Overview: There is no evidence of an organized effort to intentionally place bricks near Black Lives Matter protest sites.
Description: In late May 2020, images and videos appeared on social media showing large pallets of bricks sitting on sidewalks where Black Lives Matter protests were occurring—and where, supposedly, no construction was underway. As the largely peaceful protests sparked accusations that protesters were engaging in violence or rioting, suspicions grew around the bricks—with some people adopting the hashtag #baitbricks. Multiple conspiracies quickly emerged, alternately accusing those sympathetic to the protesters’ cause of strategically placing the bricks for use as weapons, accusing law enforcement of secretly distributing bricks in order to blame protesters and justify harsher crackdowns on the protests or the use of excessive force, and accusing outside agitators (including antifa) of attempting to undermine the Black Lives Matter protests by inciting violence. Repeatedly debunked by media and police departments, the rumors persisted.
Videos purporting to show piles of bricks far from any construction sites attracted millions of views on social media. On white supremacist Telegram channels, comments included, “bricks sponsored by deep state” and “I bet some fucking jew [sic] put those bricks right there.” According to Snopes, QAnon followers also circulated brick-related conspiracies involving perennial bogeymen George Soros, Warren Buffet and Bill Gates. A post from Texas echoed a common sentiment, asking, “Anyone know why these random piles of bricks keep showing up near protest sites??? Someone is funding the rioting.” Meanwhile, the local police department confirmed that the bricks were part of a planned construction project unrelated to the protests.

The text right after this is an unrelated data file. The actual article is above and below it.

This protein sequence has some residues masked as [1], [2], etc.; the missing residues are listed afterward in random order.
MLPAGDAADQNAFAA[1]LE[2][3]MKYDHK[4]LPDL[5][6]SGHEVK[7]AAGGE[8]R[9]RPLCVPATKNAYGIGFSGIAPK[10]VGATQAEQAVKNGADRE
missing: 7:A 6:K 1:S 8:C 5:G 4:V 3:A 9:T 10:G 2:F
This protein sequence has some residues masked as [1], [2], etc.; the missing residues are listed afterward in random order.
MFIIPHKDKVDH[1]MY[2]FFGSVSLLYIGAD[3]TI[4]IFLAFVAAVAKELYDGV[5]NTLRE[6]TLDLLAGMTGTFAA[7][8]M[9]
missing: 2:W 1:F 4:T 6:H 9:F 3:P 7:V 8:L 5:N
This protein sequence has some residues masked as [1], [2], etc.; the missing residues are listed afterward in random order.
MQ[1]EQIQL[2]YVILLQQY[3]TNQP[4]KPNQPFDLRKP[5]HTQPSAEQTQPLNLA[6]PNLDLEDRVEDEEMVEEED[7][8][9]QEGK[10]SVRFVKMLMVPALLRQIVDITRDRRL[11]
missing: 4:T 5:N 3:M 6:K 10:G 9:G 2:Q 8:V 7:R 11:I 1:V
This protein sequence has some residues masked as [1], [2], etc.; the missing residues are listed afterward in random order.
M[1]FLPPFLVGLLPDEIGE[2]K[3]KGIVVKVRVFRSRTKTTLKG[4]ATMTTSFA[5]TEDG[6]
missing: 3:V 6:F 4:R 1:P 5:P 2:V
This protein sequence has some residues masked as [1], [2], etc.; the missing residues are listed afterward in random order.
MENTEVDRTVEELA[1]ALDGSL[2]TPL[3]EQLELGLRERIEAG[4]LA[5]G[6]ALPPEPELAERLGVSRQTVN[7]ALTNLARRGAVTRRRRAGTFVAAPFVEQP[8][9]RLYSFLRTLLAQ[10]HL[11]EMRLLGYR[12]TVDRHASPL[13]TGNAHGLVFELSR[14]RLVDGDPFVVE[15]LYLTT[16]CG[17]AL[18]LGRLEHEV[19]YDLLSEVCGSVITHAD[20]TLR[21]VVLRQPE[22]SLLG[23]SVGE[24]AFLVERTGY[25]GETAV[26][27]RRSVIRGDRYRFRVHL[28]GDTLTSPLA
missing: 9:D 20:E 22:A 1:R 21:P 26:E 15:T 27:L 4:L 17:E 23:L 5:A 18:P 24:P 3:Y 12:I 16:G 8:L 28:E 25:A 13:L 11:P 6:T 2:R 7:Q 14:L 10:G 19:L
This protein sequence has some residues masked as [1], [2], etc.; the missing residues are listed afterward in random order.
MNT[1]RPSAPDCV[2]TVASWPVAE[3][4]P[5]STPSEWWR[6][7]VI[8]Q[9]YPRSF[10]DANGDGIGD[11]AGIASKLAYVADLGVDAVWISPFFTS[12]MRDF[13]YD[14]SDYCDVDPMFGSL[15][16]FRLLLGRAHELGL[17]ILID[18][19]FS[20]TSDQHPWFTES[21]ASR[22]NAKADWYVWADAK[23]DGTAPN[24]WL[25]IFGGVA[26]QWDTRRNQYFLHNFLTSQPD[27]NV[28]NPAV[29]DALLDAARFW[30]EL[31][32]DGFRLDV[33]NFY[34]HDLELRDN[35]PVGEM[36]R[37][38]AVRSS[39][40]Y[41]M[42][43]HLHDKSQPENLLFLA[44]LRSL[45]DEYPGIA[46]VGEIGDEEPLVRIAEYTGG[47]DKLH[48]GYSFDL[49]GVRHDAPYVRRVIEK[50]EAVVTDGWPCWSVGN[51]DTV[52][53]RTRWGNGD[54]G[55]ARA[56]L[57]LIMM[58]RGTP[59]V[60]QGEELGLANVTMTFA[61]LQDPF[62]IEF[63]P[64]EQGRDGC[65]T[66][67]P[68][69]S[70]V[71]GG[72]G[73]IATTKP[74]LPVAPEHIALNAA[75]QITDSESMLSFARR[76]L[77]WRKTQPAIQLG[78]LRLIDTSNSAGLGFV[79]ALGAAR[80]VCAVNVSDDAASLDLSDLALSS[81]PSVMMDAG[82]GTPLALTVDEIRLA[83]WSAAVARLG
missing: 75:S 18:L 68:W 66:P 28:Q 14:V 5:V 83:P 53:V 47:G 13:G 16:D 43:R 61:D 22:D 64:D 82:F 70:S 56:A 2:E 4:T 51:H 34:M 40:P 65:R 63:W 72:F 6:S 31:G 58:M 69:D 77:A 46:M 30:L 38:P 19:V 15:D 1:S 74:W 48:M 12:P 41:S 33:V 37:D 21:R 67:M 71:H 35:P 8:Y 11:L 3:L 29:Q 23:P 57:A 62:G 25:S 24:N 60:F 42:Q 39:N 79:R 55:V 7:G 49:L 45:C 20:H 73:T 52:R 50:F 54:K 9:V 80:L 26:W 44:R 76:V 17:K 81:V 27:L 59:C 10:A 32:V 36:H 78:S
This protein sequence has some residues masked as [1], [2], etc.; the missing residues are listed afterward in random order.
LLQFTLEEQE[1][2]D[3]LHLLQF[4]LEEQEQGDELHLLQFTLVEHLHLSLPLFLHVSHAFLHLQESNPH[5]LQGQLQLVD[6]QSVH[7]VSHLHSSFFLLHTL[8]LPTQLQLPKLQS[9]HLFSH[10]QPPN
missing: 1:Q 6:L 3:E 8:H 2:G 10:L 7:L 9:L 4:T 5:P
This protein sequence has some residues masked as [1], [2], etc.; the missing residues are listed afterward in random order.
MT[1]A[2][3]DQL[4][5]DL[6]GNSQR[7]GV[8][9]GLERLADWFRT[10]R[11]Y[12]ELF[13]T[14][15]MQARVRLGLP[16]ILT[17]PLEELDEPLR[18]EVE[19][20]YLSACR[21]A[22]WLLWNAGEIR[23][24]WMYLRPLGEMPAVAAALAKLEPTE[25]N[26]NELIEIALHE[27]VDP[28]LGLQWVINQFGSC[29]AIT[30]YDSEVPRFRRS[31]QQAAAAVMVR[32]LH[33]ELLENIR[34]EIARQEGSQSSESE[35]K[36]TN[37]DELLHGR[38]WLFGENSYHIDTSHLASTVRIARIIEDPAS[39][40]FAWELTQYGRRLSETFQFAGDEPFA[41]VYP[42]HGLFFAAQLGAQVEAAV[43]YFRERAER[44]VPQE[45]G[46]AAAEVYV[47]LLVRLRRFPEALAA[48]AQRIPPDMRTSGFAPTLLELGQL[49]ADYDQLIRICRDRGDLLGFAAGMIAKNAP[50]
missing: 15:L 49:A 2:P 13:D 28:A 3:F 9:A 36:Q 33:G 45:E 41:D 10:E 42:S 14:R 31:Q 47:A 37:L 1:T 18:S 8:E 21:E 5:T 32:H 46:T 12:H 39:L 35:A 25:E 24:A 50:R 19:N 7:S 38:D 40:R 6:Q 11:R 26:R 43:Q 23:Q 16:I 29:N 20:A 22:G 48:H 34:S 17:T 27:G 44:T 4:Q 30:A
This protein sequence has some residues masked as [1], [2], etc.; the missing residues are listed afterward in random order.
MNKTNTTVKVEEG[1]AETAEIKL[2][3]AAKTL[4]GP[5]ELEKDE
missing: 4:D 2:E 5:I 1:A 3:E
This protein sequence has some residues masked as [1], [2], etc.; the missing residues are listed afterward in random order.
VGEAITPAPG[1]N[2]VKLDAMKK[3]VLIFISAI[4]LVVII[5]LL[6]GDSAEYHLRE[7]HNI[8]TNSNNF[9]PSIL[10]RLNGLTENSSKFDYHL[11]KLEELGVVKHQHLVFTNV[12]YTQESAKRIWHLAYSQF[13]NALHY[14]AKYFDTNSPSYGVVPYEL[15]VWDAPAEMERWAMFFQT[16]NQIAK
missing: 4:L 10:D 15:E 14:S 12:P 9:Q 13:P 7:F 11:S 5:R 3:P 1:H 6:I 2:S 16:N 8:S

On June 3, New York City Police Commissioner Dermot Shea reposted a video on his official Twitter account of police officers carrying bins of rocks with the caption: “This is what our cops are up against: Organized looters, strategically placing caches of bricks & rocks at locations throughout NYC.” The video, however, was shot on a Brooklyn street corner where no protests had occurred. A video spread on TikTok and Twitter allegedly showed Boston police officers transporting bricks, fostering the conspiracy that police departments were responsible for distributing the bricks. The Northeastern University Police Department, however, refuted the video by responding that the bricks were in fact being unloaded from a truck after being removed from a broken sidewalk.